Sauce Us a Follow

It’s no secret we all have weaknesses that tend to cause problems in the weight room, on the field of play and in our daily lives. If you’re an athlete, you should know that the big players in hip pain tend to be the glutes and the anterior core. If those aren’t on point, you’re doomed to a life of pain and impaired performance.

But there are also some lesser-known common weaknesses that can impact hip function and potentially put an anchor on your health and performance. Here’s what they are, how to assess if you have the weakness, and what you can do to fix it.

1. The Diaphragm

The diaphragm can have a big impact on hip function. If you aren’t great at breathing—and in our society, few people are—your diaphragm is likely to blame.

To understand why, you must understand that we live in what many would define as a “highly sympathetic” world. Your sympathetic nervous system, also known as fight-or-flight, is cranked up all the time. You have to get to school or work on time, you’ve always got a project that needs to get done, you constantly need to balance a million things—you get the point. All this stress shuts down the opposing portion of your autonomic nervous system, which is known as the parasympathetic nervous system. If sympathetic is the fight-or-flight system, then parasympathetic is the rest-and-digest system.

The diaphragm is actually intended to be your body’s primary breathing muscle. But as a consequence of modern life and our sympathetic nervous system always being “on,” it’s been shunned like a player who missed the game-winning penalty shot. Instead, the much less efficient breathing muscles of the upper chest and neck must take over, creating all sorts of issues and keeping the sympathetic nervous system cranked up all the time.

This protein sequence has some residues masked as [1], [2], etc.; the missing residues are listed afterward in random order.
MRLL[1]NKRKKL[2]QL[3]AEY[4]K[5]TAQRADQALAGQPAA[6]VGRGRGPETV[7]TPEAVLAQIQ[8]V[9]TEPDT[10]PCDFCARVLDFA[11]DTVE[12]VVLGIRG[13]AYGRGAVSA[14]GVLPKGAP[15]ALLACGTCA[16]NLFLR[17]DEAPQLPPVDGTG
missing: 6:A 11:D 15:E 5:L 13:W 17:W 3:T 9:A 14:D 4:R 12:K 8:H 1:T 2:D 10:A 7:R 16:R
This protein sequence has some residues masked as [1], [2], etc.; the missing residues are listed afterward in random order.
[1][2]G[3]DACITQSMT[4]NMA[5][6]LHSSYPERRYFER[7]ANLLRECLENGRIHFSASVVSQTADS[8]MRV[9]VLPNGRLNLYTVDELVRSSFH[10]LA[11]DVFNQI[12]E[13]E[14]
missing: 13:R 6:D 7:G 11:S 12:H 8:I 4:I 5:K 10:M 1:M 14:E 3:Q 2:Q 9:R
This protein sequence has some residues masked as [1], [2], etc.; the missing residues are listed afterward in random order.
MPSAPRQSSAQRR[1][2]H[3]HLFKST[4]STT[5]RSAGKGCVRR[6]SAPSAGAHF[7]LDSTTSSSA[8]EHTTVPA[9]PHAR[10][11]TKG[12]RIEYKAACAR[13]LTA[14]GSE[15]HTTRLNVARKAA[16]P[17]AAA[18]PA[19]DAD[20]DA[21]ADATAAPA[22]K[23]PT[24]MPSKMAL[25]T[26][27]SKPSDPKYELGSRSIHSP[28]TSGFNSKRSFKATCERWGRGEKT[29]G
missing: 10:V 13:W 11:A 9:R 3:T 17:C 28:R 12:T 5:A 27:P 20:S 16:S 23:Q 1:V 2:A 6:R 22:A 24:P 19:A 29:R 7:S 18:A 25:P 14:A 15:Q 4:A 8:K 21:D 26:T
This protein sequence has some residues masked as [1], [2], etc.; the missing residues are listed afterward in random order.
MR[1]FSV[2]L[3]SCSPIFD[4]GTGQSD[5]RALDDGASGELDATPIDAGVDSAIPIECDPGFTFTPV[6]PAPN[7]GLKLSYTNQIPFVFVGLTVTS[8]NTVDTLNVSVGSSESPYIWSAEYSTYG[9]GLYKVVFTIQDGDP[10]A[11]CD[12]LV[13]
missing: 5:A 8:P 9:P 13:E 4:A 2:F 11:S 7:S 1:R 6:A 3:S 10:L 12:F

Although it doesn’t look very sexy, diaphragmatic breathing allows you to create a better balance between fight-or-flight and rest-and-digest and could be the key to fixing a lot of movement issues as well. By doing diaphragmatic breathing, you tell your body to calm down, get centered and start paying attention. When you breathe, this dome-shaped muscle contracts, allowing the lungs to take in air. What you should see with proper diaphragmatic breathing is the stomach rising as the dome compresses the abdominal cavity.

This should feel like you’re pressing your belly out or trying to look fat. I often see the exact opposite, and while it may present a more pleasing side profile, it only allows the lungs to partially expand and results in weaker core stabilization. In short, tight hips and sore shoulders may be as simple as your breathing, since an under-active or dysfunctional diaphragm is going to lead to movement issues across the board. Proximal stability leads to distal mobility.

How to Identify It

Lie on your belly with your forehead on your forearms. If you take a deep breath without any instruction, you’ll probably notice that your upper body rises up more than your belly. The video above is not only an assessment but can also be used as a beginner drill for correcting your breathing pattern.

How to Correct It